Black Cardamom (Amomum Subulatum) Pods
Black cardamom is a ginger family member, however it is not the same plant as green cardamom. There are moments to appreciate the subtlety of green cardamom, and then there are occasions to go all out, with black cardamom rightfully holding the title of world's third-most costly spice, behind only vanilla and saffron in terms of price per pound.
It's dried over an open fire, which is why it has such a strong smokey scent. Notes of resin and camphor, as well as menthol and a mild minty fragrance of green cardamom, bring balance to a funky kick. Black cardamom, like black pepper, cloves, and chilies, is classified as a "warming" spice because of its powerful, pungent overtones. Because of its potency, it's best used in long-cooked dishes in moist environments, where the spice may fully release its fat- and water-soluble oils. It's a key ingredient in the spice blend garam masala, which translates to "warming mix," and it's also the star of many North Indian and Chinese dishes.
To stand up to such a potent spice, you'll need equally potent flavors. It complements dry chiles, cumin, and, most significantly, lime juice. The sweet acid balances out a lot of the medicinal notes in black cardamom, to the point of being almost mandatory. Black cardamom is typically used with a variety of other spices, both to balance it and because it excels at combining conflicting flavors.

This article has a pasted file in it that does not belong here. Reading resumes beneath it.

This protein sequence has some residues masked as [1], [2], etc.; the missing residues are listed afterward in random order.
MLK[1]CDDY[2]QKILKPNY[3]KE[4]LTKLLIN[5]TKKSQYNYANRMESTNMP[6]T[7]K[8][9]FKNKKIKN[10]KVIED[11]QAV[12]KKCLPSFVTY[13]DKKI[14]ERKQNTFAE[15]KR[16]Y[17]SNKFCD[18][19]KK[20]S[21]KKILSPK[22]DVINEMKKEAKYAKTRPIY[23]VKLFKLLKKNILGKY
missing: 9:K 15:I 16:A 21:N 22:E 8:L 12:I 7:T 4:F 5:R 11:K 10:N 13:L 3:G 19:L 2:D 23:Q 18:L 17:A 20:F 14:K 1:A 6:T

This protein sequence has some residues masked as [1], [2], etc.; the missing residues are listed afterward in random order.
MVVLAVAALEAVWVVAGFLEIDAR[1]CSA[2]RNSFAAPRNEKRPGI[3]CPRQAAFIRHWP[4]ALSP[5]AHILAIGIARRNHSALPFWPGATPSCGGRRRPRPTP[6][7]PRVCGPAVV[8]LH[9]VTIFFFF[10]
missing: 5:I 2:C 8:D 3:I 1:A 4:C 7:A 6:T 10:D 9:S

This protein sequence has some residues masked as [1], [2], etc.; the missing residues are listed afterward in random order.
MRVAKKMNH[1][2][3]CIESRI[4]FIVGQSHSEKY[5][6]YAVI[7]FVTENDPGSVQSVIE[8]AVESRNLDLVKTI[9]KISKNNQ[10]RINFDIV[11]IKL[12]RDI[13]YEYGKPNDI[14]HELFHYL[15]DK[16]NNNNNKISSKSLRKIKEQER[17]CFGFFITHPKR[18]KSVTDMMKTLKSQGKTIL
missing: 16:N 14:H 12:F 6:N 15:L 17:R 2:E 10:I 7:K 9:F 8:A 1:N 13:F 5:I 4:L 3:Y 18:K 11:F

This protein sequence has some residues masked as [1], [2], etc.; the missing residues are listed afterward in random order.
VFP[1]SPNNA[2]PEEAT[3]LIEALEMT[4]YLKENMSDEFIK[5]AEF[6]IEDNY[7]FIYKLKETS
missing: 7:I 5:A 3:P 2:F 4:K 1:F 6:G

This spice isn't just for curries and rice dishes in Indian and Chinese cuisine. A pod tossed into a pot roast, a dry rub for barbecued brisket, or a bowl of pho adds just a hint of smoke and an unusual but wonderful flavor. It's a strong spice, but still it integrates perfectly, making it just as versatile—and deserving of praise—as its more well-known green relative.
Consuming black cardamom can assist with a variety of digestive issues as well as stomach ulcers. It also helps to keep the stomach acids under control, prevents bloating and gas, enhances your appetite, and aids in the maintenance of healthy heart health.
◉ You may peel the seeds and use them whole, or powdered for a pretty strong kick, or even mill the whole pod, just like green cardamom. They're easy to spot, but grinding them to a fine powder without collecting some unpleasant shards is difficult.
◉ Spices should be stored in airtight glass containers -in a cool, dark, and dry area- to preserve their flavor.